2. Whence also he says, that this handiwork is “the temple of God,” thus declaring: “Know ye not that ye are the temple of God, and that the Spirit of God dwelleth in you? If any man, therefore, will defile the temple of God, him will God destroy: for the temple of God is holy, which [temple] ye are.”31 Here he manifestly declares the body to be the temple in which the Spirit dwells. As also the Lord speaks in reference to Himself, “Destroy this temple, and in three days I will raise it up. He spake this, however,” it is said, “of the temple of His body.”32 And not only does he (the apostle) acknowledge our bodies to be a temple, but even the temple of Christ, saying thus to the Corinthians, “Know ye not that your bodies are members of Christ? Shall I then take the members of Christ, and make them the members of an harlot? ”33 He speaks these things, not in reference to some other spiritual man; for a being of such a nature could have nothing to do with an harlot: but he declares “our body,” that is, the flesh which continues in sanctity and purity, to be “the members of Christ; ”but that when it becomes one with an harlot, it becomes the members of an harlot. And for this reason he said, “If any man defile the temple of God, him will God destroy.” How then is it not the utmost blasphemy to allege, that the temple of God, in which the Spirit of the Father dwells, and the members of Christ, do not partake of salvation, but are reduced to perdition? Also, that our bodies are raised not from their own substance, but by the power of God, he says to the Corinthians, “Now the body is not for fornication, but for the Lord, and the Lord for the body. But God hath both raised up the Lord, and shall raise us up by His own power.”34

Chapter VII.—Inasmuch as Christ Did Rise in Our Flesh, It Follows that We Shall Be Also Raised in the Same; Since the Resurrection Promised to Us Should Not Be Referred to Spirits Naturally Immortal, But to Bodies in Themselves Mortal.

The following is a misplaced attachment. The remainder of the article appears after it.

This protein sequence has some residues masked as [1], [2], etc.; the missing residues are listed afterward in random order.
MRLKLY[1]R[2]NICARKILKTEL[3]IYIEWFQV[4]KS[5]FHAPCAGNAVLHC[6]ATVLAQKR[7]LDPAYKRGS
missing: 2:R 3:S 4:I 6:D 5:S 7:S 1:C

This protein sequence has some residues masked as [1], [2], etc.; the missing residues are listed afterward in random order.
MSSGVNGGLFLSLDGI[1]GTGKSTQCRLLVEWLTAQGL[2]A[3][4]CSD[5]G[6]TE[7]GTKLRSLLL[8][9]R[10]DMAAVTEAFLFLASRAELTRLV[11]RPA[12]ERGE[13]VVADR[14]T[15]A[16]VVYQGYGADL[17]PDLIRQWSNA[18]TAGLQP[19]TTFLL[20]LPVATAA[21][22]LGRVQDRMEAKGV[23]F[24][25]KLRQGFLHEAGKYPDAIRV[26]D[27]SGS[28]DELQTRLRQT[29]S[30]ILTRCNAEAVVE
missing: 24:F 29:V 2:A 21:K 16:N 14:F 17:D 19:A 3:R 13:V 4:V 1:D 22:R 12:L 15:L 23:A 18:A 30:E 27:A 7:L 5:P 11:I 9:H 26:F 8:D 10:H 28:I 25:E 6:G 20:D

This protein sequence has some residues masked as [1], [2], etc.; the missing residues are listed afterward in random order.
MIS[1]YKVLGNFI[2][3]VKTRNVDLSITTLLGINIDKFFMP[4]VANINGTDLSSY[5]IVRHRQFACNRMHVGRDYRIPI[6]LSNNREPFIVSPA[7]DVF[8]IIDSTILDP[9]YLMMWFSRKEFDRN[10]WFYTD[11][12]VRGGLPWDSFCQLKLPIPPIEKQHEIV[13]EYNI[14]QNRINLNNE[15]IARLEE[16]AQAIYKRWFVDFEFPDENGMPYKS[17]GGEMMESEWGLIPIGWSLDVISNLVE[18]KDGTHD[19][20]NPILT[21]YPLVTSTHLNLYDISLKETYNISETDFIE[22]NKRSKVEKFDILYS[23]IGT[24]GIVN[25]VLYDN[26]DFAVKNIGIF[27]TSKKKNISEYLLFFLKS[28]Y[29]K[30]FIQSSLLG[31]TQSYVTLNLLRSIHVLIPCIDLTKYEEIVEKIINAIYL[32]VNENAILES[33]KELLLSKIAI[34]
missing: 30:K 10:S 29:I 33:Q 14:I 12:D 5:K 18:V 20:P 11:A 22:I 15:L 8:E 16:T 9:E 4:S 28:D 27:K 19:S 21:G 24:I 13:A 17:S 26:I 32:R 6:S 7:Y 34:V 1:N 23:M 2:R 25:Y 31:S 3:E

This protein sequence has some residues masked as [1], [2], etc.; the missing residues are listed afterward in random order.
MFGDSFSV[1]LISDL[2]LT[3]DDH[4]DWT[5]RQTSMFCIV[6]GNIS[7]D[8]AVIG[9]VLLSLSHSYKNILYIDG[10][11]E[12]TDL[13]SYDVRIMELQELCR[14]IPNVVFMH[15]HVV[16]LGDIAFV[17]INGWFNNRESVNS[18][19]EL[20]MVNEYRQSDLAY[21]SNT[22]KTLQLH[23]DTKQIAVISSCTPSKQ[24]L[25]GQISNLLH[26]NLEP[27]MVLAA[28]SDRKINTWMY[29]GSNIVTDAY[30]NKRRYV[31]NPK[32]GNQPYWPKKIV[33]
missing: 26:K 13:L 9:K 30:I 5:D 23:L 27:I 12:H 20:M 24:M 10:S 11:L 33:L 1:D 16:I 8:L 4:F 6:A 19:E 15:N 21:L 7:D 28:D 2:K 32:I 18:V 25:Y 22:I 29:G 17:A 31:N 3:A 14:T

1. In the same manner, therefore, as Christ did rise in the substance of flesh, and pointed out to His disciples the mark of the nails and the opening in His side35 (now these are the tokens of that flesh which rose from the dead), so “shall He also,” it is said, “raise us up by His own power.”36 And again to the Romans he says, “But if the Spirit of Him that raised up Jesus from the dead dwell in you, He that raised up Christ from the dead shall also quicken your mortal bodies.”37 What, then, are mortal bodies? Can they be souls? Nay, for souls are incorporeal when put in comparison with mortal bodies; for God “breathed into the face of man the breath of life, and man became a living soul.” Now the breath of life is an incorporeal thing. And certainly they cannot maintain that the very breath of life is mortal. Therefore David says, “My soul also shall live to Him,”38 just as if its substance were immortal. Neither, on the other hand, can they say that the spirit is the mortal body. What therefore is there left to which we may apply the term “mortal body,” unless it be the thing that was moulded, that is, the flesh, of which it is also said that God will vivify it? For this it is which dies and is decomposed, but not the soul or the spirit. For to die is to lose vital power, and to become henceforth breathless, inanimate, and devoid of motion, and to melt away into those [component parts] from which also it derived the commencement of [its] substance. But this event happens neither to the soul, for it is the breath of life; nor to the spirit, for the spirit is simple and not composite, so that it cannot be decomposed, and is itself the life of those who receive it. We must therefore conclude that it is in reference to the flesh that death is mentioned; which [flesh], after the soul’s departure, becomes breathless and inanimate, and is decomposed gradually into the earth from which it was taken. This, then, is what is mortal. And it is this of which he also says,” He shall also quicken your mortal bodies.” And therefore in reference to it he says, in the first [Epistle] to the Corinthians: “So also is the resurrection of the dead: it is sown in corruption, it rises in incorruption.”39 For he declares, “That which thou sowest cannot be quickened, unless first it die.”40